Adams mum on broadband intervention
Communications Minister Adams has declined to shed light on whether the Government is considering intervening over broadband pricing because of concerns about copper-based competition to ultrafast broadband, or Chorus' ability to fund the UFB roll out.
Adams said claims that consumers would lose out if the Government overruled a Commerce Commission move to drop the wholesale price of copper broadband connections by as much as $12.53 a month were exaggerated.
It "was highly unlikely that retail service providers would fully pass through any wholesale cost savings", she said.
Labour communications spokeswoman Clare Curran said on Monday that Prime Minister John Key was putting the interests of network company Chorus above those of consumers by threatening to legislate against the proposed price decrease.
The cut in the price Chorus could charge for wholesale broadband connections, from $21.46 to $8.93 a month, was mooted last week in a draft report that telecommunications commissioner Stephen Gale has described as "very preliminary". The commission is due to finalise the report in June and any cut would apply from December 2014.
"With so many families struggling under National's failing economy any monthly saving provides real help, but National won't even give them that," Curran said.
She said the claim any cut would probably not be passed on in full either gave the green light to telcos to hold prices up or was misleading the public.
"Either way she is letting Kiwis down. We need a minister whose priority is lower costs for customers, not one that would intervene in an independent regulator's decision to reduce prices."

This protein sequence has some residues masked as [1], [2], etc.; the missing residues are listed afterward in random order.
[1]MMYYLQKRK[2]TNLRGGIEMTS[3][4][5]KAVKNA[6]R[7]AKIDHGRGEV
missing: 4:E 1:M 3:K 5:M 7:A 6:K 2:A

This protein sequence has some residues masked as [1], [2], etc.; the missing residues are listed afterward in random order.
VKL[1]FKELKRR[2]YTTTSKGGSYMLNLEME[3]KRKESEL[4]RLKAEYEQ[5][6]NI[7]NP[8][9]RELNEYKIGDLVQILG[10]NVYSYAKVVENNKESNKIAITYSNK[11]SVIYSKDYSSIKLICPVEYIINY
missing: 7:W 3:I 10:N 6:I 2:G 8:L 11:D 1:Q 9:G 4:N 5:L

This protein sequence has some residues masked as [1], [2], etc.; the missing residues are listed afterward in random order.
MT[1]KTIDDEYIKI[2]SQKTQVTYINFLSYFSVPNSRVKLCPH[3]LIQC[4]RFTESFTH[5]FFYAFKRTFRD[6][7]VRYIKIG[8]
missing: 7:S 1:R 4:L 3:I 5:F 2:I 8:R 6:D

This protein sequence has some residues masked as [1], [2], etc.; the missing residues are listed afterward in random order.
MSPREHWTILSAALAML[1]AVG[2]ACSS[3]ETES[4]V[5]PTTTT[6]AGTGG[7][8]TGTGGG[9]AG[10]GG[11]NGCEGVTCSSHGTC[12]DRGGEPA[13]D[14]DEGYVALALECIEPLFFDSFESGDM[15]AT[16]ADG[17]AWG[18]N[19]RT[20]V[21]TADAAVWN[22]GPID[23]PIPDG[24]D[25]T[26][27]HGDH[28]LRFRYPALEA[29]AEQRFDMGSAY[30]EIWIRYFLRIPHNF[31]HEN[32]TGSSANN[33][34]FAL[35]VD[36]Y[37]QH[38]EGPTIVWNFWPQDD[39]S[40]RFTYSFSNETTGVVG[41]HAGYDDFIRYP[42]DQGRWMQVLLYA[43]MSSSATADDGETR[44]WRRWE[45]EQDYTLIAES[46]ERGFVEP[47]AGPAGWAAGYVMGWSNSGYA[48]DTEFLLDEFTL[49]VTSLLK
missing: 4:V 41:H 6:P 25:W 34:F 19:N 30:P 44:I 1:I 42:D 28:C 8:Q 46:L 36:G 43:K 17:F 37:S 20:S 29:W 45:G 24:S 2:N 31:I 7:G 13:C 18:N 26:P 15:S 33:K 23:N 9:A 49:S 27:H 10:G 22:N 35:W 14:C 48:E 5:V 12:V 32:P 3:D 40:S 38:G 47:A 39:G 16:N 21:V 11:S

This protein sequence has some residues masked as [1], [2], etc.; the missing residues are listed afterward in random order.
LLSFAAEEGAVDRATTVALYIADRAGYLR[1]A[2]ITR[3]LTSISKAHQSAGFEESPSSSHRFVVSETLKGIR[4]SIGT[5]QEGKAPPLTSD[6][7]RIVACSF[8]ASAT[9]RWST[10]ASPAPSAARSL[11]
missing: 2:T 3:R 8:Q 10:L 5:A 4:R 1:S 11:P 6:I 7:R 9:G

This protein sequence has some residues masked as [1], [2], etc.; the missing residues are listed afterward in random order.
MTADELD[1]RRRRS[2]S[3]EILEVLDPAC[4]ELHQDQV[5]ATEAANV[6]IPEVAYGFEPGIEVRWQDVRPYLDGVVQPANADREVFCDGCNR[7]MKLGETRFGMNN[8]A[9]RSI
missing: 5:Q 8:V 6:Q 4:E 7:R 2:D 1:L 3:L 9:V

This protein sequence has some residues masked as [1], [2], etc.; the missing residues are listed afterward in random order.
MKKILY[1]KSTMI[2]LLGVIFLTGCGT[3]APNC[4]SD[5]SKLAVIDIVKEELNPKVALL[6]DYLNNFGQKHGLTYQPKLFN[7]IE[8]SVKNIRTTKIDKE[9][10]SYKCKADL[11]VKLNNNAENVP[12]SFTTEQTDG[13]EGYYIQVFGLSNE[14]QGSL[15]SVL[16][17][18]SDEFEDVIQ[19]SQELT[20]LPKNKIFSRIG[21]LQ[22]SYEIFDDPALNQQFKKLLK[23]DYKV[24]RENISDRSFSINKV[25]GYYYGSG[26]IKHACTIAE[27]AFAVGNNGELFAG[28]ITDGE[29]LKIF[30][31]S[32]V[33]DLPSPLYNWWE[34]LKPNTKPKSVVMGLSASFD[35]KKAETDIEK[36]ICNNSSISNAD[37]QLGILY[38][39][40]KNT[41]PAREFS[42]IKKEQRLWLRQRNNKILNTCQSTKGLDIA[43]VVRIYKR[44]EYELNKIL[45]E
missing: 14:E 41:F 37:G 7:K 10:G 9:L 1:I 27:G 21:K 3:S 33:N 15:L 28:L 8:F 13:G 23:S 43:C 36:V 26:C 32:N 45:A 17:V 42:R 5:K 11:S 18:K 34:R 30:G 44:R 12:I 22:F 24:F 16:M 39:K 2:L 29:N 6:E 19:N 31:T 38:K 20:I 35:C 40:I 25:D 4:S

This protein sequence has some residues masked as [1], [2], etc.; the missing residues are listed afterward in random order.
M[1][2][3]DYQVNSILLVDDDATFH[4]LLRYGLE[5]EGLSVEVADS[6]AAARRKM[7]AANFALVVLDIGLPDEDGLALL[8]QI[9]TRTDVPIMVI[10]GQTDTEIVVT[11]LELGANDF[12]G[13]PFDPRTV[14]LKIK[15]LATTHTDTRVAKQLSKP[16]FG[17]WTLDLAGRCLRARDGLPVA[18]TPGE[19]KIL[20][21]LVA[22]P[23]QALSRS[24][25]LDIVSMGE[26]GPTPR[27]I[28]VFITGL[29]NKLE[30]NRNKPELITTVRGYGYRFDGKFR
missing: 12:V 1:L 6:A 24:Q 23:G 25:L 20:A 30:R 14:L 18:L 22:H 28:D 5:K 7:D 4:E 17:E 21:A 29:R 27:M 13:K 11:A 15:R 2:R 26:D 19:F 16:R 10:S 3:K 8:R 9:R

Adams said regardless of the extent to which wholesale price cuts might be passed on, "the long-term benefits of end-users involves consideration of not just price but the ability to access enhanced speeds and services, and the Government will be considering the impact in respect of all these matters".
Adams would not say whether the Government was primarily concerned copper-broadband price cuts would dissuade people switching to the alternative fibre-optic ultrafast broadband (UFB) network, to which the Crown is contributing $1.35 billion, or whether it was worried Chorus might not be able to live up to its obligations to build 70 per cent of the UFB network if the cuts went through as drafted.
Asked which was the concern, or whether it was a combination or something else that was behind the possibility of legislation, Adams said she had "nothing further to add".
Chorus has said the combined effect of the draft ruling and a final determination concerning the price it can charge for its copper phone lines would be to cut $170 million to $180m off its earnings before interest, tax, depreciation and amortisation, which last year came in at an annualised $680m.
Key has said he is concerned the draft cuts would reduce "its capacity around broadband".